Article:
Question

Jon Summervold purchased a remote controlled toy watercraft from the Walmart store located in Aberdeen, South Dakota. The plaintiff sued Wal Mart, Inc. for alleged defective design and failure to warn that arose out of the trauma he suffered when the toy watercraft exploded when he was handling it. Nine days before the three year statute of limitations was to run on the plaintiff’s claim, the plaintiff had a process server serve his complaint and summons against Walmart. The process server served the complaint and summons on Josh Hehn, a Walmart assistant manager in charge of the apparel department at Walmart’s Aberdeen, South Dakota, store. The assistant manager and the manager of the store were physically available at the store at the time of service. South Dakota law requires that service of process be made on the president, officer, director, or registered agent of a defendant corporation. Walmart had designated a registered agent, whose name was publicly available at a state government office as required by law, to accept service of process for South Dakota lawsuits. Walmart challenged the plaintiff’s service of process on an assistant manager at a Walmart store rather than on its resident agent, asserting that the plaintiff’s service violated South Dakota’s statute for service of process against corporations. The three year statute of limitations on Summervold’s claim had run before Walmart’s challenge to the legality of the service of process was heard by the court. Has plaintiff properly served defendant Walmart? Sommervold v. Wal Mart, Inc., 709 F. 3d 1234, 2013 U. S. App. Lexis 4972 (United States Court of Appeals for the Eighth Circuit, 2013)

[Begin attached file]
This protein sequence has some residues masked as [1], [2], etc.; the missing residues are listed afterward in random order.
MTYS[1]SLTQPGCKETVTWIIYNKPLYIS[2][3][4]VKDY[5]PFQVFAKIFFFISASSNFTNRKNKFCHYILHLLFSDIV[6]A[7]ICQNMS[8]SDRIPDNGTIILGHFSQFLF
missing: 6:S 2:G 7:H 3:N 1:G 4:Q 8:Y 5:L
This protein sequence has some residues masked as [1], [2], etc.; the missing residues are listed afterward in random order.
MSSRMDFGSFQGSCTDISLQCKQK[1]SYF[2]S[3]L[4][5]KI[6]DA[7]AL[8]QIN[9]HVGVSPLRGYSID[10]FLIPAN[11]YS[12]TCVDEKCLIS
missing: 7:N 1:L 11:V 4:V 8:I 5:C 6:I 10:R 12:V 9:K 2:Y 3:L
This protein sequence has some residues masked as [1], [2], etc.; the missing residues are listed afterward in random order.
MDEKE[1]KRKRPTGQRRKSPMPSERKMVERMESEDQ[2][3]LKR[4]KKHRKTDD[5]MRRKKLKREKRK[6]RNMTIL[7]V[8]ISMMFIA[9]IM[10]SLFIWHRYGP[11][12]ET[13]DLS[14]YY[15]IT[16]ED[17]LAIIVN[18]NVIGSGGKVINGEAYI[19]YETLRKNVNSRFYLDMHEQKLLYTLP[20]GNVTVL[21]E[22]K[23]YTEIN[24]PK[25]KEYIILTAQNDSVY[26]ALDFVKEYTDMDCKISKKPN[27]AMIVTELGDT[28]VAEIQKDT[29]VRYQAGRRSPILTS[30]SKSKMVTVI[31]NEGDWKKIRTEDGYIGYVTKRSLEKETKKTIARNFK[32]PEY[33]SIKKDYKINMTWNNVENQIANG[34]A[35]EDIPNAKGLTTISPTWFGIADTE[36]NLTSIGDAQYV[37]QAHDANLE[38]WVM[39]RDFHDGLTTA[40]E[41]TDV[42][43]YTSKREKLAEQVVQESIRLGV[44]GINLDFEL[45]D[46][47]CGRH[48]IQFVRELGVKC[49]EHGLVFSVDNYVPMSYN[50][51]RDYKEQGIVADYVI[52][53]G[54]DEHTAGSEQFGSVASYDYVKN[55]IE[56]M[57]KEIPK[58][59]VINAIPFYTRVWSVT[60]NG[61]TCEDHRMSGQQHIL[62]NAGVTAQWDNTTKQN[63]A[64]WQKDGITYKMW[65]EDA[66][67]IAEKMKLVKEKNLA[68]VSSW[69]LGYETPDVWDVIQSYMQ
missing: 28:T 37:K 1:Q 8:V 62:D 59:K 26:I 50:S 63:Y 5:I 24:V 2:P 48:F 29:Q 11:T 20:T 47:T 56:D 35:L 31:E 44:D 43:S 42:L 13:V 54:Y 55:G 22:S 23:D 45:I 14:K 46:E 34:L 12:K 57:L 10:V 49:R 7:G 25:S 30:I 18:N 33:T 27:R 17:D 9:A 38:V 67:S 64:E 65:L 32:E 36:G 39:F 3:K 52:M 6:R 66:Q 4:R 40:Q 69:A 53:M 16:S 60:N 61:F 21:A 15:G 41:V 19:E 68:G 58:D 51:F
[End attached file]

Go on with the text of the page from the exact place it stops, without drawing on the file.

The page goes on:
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  • CreatedAugust 12, 2015
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